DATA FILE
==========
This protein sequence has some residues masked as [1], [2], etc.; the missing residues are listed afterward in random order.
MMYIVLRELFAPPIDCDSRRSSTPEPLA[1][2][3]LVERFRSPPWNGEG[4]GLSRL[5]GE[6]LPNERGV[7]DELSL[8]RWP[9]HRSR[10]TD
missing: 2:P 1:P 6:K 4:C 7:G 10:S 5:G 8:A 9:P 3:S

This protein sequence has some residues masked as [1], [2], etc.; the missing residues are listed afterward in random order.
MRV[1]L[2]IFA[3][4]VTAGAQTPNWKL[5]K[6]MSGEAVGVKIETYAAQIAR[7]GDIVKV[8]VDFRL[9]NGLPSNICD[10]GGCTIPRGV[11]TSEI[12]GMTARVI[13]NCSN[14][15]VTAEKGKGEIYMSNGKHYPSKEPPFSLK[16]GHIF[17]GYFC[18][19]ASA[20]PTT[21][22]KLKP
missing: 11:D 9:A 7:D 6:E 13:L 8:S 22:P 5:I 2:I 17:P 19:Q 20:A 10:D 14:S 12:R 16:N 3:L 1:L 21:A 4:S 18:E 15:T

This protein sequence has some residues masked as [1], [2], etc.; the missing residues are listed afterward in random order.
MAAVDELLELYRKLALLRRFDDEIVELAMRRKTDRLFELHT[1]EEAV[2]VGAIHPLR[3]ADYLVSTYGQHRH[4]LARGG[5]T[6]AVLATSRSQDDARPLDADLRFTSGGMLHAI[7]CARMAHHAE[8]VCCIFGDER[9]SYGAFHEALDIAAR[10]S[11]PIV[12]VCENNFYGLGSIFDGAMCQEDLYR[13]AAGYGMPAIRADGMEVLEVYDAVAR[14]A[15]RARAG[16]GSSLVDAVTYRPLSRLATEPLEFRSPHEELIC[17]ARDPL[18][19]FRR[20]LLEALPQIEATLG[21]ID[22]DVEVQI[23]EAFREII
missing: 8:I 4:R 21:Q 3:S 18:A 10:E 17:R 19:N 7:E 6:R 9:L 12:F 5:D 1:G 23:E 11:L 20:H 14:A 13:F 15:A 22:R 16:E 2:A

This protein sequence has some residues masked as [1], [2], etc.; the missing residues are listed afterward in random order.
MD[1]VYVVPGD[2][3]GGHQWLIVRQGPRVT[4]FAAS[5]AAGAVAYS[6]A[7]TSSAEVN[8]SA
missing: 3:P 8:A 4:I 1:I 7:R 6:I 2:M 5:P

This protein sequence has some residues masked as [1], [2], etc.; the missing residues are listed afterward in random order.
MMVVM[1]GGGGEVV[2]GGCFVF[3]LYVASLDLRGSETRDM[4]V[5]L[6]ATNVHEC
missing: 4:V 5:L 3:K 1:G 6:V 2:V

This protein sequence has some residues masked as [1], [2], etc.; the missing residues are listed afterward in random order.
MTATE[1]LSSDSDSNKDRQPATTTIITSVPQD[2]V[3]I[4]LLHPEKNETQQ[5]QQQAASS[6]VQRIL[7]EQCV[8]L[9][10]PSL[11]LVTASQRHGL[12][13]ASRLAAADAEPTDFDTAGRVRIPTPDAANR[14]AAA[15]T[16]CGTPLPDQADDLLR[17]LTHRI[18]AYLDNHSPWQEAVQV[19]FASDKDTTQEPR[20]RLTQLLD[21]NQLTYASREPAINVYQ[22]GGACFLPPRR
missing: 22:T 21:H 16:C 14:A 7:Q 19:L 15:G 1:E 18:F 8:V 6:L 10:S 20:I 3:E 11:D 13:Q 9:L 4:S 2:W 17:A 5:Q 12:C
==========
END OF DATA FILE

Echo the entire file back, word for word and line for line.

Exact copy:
This protein sequence has some residues masked as [1], [2], etc.; the missing residues are listed afterward in random order.
MMYIVLRELFAPPIDCDSRRSSTPEPLA[1][2][3]LVERFRSPPWNGEG[4]GLSRL[5]GE[6]LPNERGV[7]DELSL[8]RWP[9]HRSR[10]TD
missing: 2:P 1:P 6:K 4:C 7:G 10:S 5:G 8:A 9:P 3:S

This protein sequence has some residues masked as [1], [2], etc.; the missing residues are listed afterward in random order.
MRV[1]L[2]IFA[3][4]VTAGAQTPNWKL[5]K[6]MSGEAVGVKIETYAAQIAR[7]GDIVKV[8]VDFRL[9]NGLPSNICD[10]GGCTIPRGV[11]TSEI[12]GMTARVI[13]NCSN[14][15]VTAEKGKGEIYMSNGKHYPSKEPPFSLK[16]GHIF[17]GYFC[18][19]ASA[20]PTT[21][22]KLKP
missing: 11:D 9:A 7:D 6:E 13:L 8:S 22:P 5:I 2:I 17:P 19:Q 20:A 10:D 14:S 12:R 16:N 3:L 1:L 21:A 4:S 18:E 15:T

This protein sequence has some residues masked as [1], [2], etc.; the missing residues are listed afterward in random order.
MAAVDELLELYRKLALLRRFDDEIVELAMRRKTDRLFELHT[1]EEAV[2]VGAIHPLR[3]ADYLVSTYGQHRH[4]LARGG[5]T[6]AVLATSRSQDDARPLDADLRFTSGGMLHAI[7]CARMAHHAE[8]VCCIFGDER[9]SYGAFHEALDIAAR[10]S[11]PIV[12]VCENNFYGLGSIFDGAMCQEDLYR[13]AAGYGMPAIRADGMEVLEVYDAVAR[14]A[15]RARAG[16]GSSLVDAVTYRPLSRLATEPLEFRSPHEELIC[17]ARDPL[18][19]FRR[20]LLEALPQIEATLG[21]ID[22]DVEVQI[23]EAFREII
missing: 8:I 4:R 21:Q 3:S 18:A 10:E 17:R 19:N 7:E 6:R 9:L 12:F 5:D 1:G 23:E 11:L 20:H 14:A 13:F 15:A 22:R 16:E 2:A

This protein sequence has some residues masked as [1], [2], etc.; the missing residues are listed afterward in random order.
MD[1]VYVVPGD[2][3]GGHQWLIVRQGPRVT[4]FAAS[5]AAGAVAYS[6]A[7]TSSAEVN[8]SA
missing: 3:P 8:A 4:I 1:I 7:R 6:I 2:M 5:P

This protein sequence has some residues masked as [1], [2], etc.; the missing residues are listed afterward in random order.
MMVVM[1]GGGGEVV[2]GGCFVF[3]LYVASLDLRGSETRDM[4]V[5]L[6]ATNVHEC
missing: 4:V 5:L 3:K 1:G 6:V 2:V

This protein sequence has some residues masked as [1], [2], etc.; the missing residues are listed afterward in random order.
MTATE[1]LSSDSDSNKDRQPATTTIITSVPQD[2]V[3]I[4]LLHPEKNETQQ[5]QQQAASS[6]VQRIL[7]EQCV[8]L[9][10]PSL[11]LVTASQRHGL[12][13]ASRLAAADAEPTDFDTAGRVRIPTPDAANR[14]AAA[15]T[16]CGTPLPDQADDLLR[17]LTHRI[18]AYLDNHSPWQEAVQV[19]FASDKDTTQEPR[20]RLTQLLD[21]NQLTYASREPAINVYQ[22]GGACFLPPRR
missing: 22:T 21:H 16:C 14:A 7:Q 19:L 15:G 1:E 18:F 8:V 6:L 10:S 20:I 3:E 11:D 13:Q 9:L 4:S 2:W 17:A 5:Q 12:C